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How Older Drivers Can Approach Vehicle Maintenance Amid COVID
older driver
Elderly drivers who need to have their vehicles serviced can take certain steps to stay safe in the era of social distancing.

The outbreak of the novel coronavirus COVID-19 required people of all ages and backgrounds to make changes in their daily lives. Elderly men and women were among the groups the Centers for Disease Control and Prevention identified as high-risk for severe illness from COVID-19. That forced people 65 years and older to be especially cautious when engaging in otherwise normal activities, including having their vehicles serviced.

In recognition of the threat posed by COVID-19, many auto dealerships and service shops implemented changes to their operations to ensure the safety of their employees and their customers, including those in high-risk groups. Seniors can take additional measures to ensure they stay safe while having their vehicles serviced.

Inquire about safety measures. Before booking vehicle maintenance appointments, seniors should call the dealership or body shop to determine what’s being done to keep everyone safe. Many such businesses quickly implemented new safety protocols so they should be ready and willing to share this information over the phone. Look for specific information about sanitization practices. Are vehicle interiors being sprayed with disinfectant before and after maintenance appointments? Are employees wearing masks each day? Are employees being checked for COVID-19 symptoms before each shift? These are some of the simple yet effective measures many dealerships and body shops are taking to ensure the safety of their customers.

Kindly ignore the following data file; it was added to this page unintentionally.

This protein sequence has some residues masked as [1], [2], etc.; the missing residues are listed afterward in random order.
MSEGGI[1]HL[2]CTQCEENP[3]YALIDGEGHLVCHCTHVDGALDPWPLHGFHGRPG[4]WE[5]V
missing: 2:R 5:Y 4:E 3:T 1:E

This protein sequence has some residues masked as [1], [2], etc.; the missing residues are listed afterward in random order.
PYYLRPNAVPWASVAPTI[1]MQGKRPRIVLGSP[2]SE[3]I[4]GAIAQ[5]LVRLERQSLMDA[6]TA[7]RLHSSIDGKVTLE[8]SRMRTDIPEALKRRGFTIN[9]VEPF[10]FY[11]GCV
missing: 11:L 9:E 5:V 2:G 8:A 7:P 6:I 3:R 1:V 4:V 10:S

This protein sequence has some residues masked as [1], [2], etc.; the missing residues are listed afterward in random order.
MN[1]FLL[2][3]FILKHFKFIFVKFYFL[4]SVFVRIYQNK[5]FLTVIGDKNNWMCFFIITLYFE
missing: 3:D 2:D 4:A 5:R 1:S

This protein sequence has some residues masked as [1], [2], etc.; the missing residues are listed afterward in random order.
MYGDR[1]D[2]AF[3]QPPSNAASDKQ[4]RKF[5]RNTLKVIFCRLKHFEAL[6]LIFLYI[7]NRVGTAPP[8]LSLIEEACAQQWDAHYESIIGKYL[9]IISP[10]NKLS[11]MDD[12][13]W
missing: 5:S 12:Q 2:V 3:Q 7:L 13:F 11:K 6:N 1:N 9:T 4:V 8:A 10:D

Ask about pickup service. Some communities that have reopened are encouraging high-risk segments of the population to adhere to stay-at-home measures. Elderly men and women are still vulnerable to COVID-19 even if the number of reported cases in their towns has decreased. Pickup service, in which a service shop employee will come pick up and then drop off a customer’s car once the work is done, can be a great way for elderly drivers to have their vehicles serviced without going out in public. Even if pickup is not policy, ask if it’s possible and request that your vehicle be disinfected upon being returned. If pickup is not an option, ask a younger friend or family member to drive your car in for maintenance in your place.

Only visit safe facilities. Elderly drivers who must visit a dealership or body shop in person should confirm that waiting rooms feature socially distant seating. If possible, drop the car off and then go for a walk or find somewhere safe off the premises to read a book or listen to music while the work is being done.